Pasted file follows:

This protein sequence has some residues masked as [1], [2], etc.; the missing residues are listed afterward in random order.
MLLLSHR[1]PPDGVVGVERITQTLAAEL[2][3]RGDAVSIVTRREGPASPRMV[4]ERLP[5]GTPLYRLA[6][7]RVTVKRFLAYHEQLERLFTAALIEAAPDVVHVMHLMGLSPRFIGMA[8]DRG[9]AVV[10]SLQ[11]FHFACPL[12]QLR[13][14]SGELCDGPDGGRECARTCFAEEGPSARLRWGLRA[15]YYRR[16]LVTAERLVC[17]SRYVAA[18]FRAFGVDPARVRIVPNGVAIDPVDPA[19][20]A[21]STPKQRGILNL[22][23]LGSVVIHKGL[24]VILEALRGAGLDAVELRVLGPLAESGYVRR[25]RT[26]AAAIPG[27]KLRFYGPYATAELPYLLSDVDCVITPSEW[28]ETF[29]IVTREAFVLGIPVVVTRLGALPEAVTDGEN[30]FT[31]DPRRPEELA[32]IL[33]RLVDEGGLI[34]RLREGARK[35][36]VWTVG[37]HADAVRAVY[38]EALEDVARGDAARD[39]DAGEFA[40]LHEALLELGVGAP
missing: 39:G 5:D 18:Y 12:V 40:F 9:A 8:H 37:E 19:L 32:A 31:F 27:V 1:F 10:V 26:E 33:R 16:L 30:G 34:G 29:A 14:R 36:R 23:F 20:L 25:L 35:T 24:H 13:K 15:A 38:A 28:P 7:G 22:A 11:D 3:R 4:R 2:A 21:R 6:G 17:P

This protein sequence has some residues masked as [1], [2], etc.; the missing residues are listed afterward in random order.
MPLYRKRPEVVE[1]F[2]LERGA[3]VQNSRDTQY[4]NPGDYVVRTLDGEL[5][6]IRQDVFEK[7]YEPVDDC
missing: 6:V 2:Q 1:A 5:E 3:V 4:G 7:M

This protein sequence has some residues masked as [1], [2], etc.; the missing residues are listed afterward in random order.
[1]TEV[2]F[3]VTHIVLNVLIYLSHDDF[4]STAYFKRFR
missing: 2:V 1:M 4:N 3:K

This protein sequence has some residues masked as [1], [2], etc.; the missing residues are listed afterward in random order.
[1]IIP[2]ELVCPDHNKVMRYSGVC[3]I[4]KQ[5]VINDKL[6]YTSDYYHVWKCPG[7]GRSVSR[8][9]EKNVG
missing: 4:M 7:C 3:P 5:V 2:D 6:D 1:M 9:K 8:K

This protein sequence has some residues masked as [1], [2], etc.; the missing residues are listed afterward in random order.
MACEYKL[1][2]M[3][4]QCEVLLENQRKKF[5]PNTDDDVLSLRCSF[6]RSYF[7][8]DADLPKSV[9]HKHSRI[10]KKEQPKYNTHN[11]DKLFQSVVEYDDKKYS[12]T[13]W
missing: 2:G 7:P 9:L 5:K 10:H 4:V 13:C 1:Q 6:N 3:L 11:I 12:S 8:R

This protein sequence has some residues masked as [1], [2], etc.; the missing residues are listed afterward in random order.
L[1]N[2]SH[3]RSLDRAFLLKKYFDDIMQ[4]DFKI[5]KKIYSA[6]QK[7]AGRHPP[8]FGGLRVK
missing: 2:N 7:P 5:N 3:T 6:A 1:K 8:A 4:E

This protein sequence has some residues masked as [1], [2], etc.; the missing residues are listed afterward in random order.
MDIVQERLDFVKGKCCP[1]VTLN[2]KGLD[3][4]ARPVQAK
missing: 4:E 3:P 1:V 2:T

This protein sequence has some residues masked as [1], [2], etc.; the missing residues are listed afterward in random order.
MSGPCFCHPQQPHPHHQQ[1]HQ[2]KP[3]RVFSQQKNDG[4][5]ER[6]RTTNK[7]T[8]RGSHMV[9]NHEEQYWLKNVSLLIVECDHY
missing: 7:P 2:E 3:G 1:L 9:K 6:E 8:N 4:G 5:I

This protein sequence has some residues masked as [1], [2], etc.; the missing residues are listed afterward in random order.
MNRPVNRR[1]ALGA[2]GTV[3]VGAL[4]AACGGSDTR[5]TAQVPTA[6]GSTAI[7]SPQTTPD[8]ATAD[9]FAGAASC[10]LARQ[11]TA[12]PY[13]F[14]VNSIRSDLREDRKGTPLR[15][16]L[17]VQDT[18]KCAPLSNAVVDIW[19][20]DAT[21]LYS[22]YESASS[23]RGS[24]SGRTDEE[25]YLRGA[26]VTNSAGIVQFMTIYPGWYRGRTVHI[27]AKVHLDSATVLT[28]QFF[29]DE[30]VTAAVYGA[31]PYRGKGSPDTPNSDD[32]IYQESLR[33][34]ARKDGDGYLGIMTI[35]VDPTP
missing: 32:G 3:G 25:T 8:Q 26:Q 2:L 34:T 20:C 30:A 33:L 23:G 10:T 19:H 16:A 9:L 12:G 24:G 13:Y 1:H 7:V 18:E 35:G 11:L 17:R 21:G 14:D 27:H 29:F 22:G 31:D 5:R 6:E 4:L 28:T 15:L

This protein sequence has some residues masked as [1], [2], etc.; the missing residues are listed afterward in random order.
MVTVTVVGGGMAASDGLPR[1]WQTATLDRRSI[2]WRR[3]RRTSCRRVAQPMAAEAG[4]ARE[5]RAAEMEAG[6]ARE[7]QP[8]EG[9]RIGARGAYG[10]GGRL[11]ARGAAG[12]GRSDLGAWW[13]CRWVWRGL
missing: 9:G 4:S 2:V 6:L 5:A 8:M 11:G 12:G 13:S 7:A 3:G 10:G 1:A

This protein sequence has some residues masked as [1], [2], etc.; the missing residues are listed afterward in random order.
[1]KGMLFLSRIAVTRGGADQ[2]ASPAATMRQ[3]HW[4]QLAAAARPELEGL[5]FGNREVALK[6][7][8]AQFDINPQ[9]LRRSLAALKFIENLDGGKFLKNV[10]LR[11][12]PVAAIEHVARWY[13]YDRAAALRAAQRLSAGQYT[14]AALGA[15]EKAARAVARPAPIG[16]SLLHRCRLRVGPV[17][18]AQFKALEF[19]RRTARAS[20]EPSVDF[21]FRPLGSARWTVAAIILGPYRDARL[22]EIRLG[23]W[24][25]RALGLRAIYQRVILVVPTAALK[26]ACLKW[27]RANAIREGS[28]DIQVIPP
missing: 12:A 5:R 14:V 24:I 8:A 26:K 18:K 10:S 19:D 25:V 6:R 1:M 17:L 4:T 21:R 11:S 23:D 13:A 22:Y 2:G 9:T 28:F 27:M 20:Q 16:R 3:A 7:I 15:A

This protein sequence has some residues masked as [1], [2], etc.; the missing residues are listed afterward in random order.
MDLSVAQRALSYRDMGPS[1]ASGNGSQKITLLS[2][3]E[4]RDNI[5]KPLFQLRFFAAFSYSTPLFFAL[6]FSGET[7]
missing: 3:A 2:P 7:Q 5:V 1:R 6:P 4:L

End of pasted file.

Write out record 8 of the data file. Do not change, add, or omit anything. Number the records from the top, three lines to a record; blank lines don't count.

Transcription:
This protein sequence has some residues masked as [1], [2], etc.; the missing residues are listed afterward in random order.
MSGPCFCHPQQPHPHHQQ[1]HQ[2]KP[3]RVFSQQKNDG[4][5]ER[6]RTTNK[7]T[8]RGSHMV[9]NHEEQYWLKNVSLLIVECDHY
missing: 7:P 2:E 3:G 1:L 9:K 6:E 8:N 4:G 5:I